But it hasn’t been entirely smooth sailing for Teekay, not all executives supported to the move to a social intranet. “There is one executive who didn’t like Yammer, and often complained about it,” adds Anthony. “One day he resolved to use it to find an answer to a question and a particular a type of document, a Knowledge Transfer Plan. Many responses came in from all over the World, in Australia, in Europe, and in Canada, and sample plans were shared on Yammer.”
That executive has since warmed to a social intranet. “Wow, Yammer is just changing how we work!” exclaims Anthony, quoting the doubting Thomas.
Email and other systems still serve a purpose, but the enterprise social network is indeed changing how Teekay works. “If I need action, I use email,” says Anthony who has been able to reduce his email burden 30% since introducing Yammer. “If there’s knowledge that you think is useful, then find the appropriate group on Yammer and share it. But we don’t ‘force’ behavior (or discussion). Email is good for quick decisions but not for conversations. It’s not good for file management, and (more involved discussions). “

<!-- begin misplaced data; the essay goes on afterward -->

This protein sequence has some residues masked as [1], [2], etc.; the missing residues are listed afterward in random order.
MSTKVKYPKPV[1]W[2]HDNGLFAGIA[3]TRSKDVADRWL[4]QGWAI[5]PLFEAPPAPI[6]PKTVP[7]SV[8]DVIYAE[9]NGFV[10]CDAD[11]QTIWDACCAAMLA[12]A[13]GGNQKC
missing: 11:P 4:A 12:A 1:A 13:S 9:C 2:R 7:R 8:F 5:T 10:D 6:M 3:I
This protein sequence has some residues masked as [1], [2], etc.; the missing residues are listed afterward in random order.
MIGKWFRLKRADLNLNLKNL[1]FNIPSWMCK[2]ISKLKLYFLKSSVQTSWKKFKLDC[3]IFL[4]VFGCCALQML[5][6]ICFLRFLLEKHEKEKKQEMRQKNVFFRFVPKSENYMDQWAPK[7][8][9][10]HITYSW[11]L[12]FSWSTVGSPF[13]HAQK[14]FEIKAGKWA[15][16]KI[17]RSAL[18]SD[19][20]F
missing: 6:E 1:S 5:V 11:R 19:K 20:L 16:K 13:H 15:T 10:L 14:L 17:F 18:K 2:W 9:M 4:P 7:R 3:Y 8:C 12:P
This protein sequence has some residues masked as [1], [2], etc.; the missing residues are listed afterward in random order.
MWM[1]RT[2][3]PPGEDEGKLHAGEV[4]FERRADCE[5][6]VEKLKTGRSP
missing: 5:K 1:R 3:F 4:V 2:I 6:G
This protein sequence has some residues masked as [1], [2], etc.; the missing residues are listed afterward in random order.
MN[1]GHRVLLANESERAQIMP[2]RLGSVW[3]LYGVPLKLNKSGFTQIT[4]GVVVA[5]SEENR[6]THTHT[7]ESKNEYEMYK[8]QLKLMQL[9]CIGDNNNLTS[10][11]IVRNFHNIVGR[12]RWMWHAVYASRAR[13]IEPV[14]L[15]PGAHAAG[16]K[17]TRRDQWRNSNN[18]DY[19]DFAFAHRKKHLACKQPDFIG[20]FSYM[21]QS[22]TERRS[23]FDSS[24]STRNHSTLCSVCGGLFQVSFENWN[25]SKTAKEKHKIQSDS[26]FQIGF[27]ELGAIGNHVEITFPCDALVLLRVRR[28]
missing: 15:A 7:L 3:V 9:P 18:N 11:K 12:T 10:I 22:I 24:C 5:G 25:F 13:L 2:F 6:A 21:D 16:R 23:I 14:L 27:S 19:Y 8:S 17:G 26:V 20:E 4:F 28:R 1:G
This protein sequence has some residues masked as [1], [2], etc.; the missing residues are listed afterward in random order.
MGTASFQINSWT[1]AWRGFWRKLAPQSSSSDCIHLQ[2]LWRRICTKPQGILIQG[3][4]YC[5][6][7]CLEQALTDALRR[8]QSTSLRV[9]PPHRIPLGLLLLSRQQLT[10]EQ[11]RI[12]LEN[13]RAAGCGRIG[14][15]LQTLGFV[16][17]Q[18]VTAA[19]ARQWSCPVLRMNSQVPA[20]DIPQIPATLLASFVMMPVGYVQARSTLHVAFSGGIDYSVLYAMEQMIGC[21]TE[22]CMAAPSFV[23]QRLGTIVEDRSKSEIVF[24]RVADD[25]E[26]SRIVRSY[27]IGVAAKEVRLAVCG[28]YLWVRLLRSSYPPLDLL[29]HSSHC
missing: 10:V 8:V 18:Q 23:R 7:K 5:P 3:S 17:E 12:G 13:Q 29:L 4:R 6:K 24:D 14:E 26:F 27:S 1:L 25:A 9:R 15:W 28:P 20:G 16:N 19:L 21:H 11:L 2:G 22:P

Far too often, too many executives worry that introducing enterprise social media to employees will reduce productivity and promote inappropriate behavior – just as they worried about employees abusing the phone, email and Internet access. But Teekay does not worry about the behavior of employees, and for example, staff wasting time or posting inappropriate comments and material. Not at all.
“We’ve not had a single instance of inappropriate material,” says Anthony, who admits the system is self-policing as no employees can post anonymously. “We do not approve or vet comments – we trust our people. I told people from day one, I’m not the police. It’s not our job to police, it’s our job to trust.”
Before migrating from SharePoint to Yammer, Teekay spent a lot of time talking to employees and researching options as part of a redesign process. Ultimately, the change was made because of the feedback gathered from employees. “In short, they wanted a more collaborative platform, and Teekay responded with Yammer. We proposed Yammer to senior management, and they approved it.”
Not surprisingly, as is the case with most true social intranets, senior executive support of the intranet is a key to success for Teekay. “The CEO is the number one fan of Yammer – he is in New York and is remote himself, and often travelling. We are very blessed with having him there, and I don’t think it would be a success without it (his support).”
Anthony offers a number of key lessons for moving to an enterprise social intranet:
- Live it yourself (don’t just observe, use it regularly)
- Prepare for failure… learn by doing (you won’t be able to make all people happy)
- It’s just a tool (don’t worry about technology, focus on people and process)
- Work is learning and learning is the work
- Ideas that spread, win